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Postdoctoral Researcher Awarded Marie Curie Fellowship

Marie Curie Fellowship

Maria Agustina Dominguez Martin, a postdoctoral researcher for the College of Natural Science in the laboratory of Cheryl Kerfeld, is the recipient of a prestigious Marie Curie Global Fellowship.

The award will provide up to $300,000 over three years to support Dominguez Martin’s research on marine cyanobacterial photoprotection.

Marie Curie Fellowships, awarded by the European Commission, support researchers at all stages of their careers. Dominguez Martin was among 1,348 winners out of a pool of more than 9,000 applicants.

“I am extremely happy to receive this award,” Dominguez Martin said. “It is very competitive and well-known worldwide and helps awardees establish new career paths. I will use this opportunity to advance my research as I pursue an academic career.”

Dominguez Martin’s project, PHOTO-CY-APPs, will focus on how two species of marine cyanobacteria protect themselves from damaging, excessive exposure to light. The cyanobacteria in question, Synechococcus and Crocosphaera watsonii, are some of most abundant photosynthetic organisms on the planet. They photoprotect primarily through the Orange Carotenoid Protein, or OCP.

“We think photoprotection could be a key reason why marine cyanobacteria are so abundant and successful,” said Dominguez Martin. “After all, they constantly manage high levels of light exposure in the open ocean.

Dominguez Martin’s research will include her work in the Kerfeld lab and in Jose Manuel Garcia-Fernandez’s lab in Spain. Her project also falls under the Kerfeld lab’s broader goal of engineering synthetic OCP for agriculture, biotechnology and health applications.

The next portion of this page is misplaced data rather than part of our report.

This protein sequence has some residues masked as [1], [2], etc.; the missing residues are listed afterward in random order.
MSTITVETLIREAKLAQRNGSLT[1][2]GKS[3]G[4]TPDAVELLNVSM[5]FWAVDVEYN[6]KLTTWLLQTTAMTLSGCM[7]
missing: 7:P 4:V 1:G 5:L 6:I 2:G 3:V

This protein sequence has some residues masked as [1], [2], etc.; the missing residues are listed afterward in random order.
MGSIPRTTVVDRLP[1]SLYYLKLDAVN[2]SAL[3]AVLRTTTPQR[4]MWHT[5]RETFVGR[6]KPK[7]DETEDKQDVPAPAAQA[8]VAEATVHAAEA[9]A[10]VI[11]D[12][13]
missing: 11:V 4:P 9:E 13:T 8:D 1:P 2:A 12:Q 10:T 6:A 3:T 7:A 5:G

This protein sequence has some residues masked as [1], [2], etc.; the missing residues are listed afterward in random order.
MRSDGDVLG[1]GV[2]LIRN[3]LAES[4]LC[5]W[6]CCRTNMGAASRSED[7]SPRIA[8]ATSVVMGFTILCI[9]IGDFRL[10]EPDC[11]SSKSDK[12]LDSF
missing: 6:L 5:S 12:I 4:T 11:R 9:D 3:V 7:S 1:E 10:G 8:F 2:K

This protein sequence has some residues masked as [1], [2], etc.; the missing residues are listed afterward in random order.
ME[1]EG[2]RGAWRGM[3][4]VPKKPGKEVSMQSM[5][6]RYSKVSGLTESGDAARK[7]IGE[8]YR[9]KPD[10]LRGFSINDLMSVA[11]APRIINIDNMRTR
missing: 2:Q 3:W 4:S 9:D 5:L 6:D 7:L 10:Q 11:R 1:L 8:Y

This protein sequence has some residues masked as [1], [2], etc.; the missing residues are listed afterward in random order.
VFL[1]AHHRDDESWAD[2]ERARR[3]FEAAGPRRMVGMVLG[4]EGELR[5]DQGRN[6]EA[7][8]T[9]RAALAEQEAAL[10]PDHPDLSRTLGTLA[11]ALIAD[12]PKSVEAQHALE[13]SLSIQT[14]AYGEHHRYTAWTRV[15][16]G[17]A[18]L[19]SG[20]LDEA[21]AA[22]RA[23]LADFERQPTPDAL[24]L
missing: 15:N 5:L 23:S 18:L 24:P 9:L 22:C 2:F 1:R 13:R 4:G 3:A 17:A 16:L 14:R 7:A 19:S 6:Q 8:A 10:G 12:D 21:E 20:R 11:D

“I would like to thank Cheryl Kerfeld for her continuous mentoring as I pursue my scientific career,” Dominguez Martin said.  “I wouldn’t have received this fellowship without her help and that of the lab in Spain. I feel so thankful for this opportunity.”

Kerfeld is a Hannah Distinguished Professor of Structural Bioengineering at Michigan State University.

“Maria has chosen an important research question that will lead to a new, fundamental understanding of how organisms respond to light and will result in novel biotechnological applications,” Kerfeld said. “The Marie Curie Fellowship is a great investment in the career of a talented young scientist.”

Before joining the Kerfeld lab, Dominguez Martin received her doctorate in biochemistry and molecular biology from the University of Cordoba, Spain. Her thesis was on nitrogen metabolism in the most abundant and smallest marine cyanobacteria.

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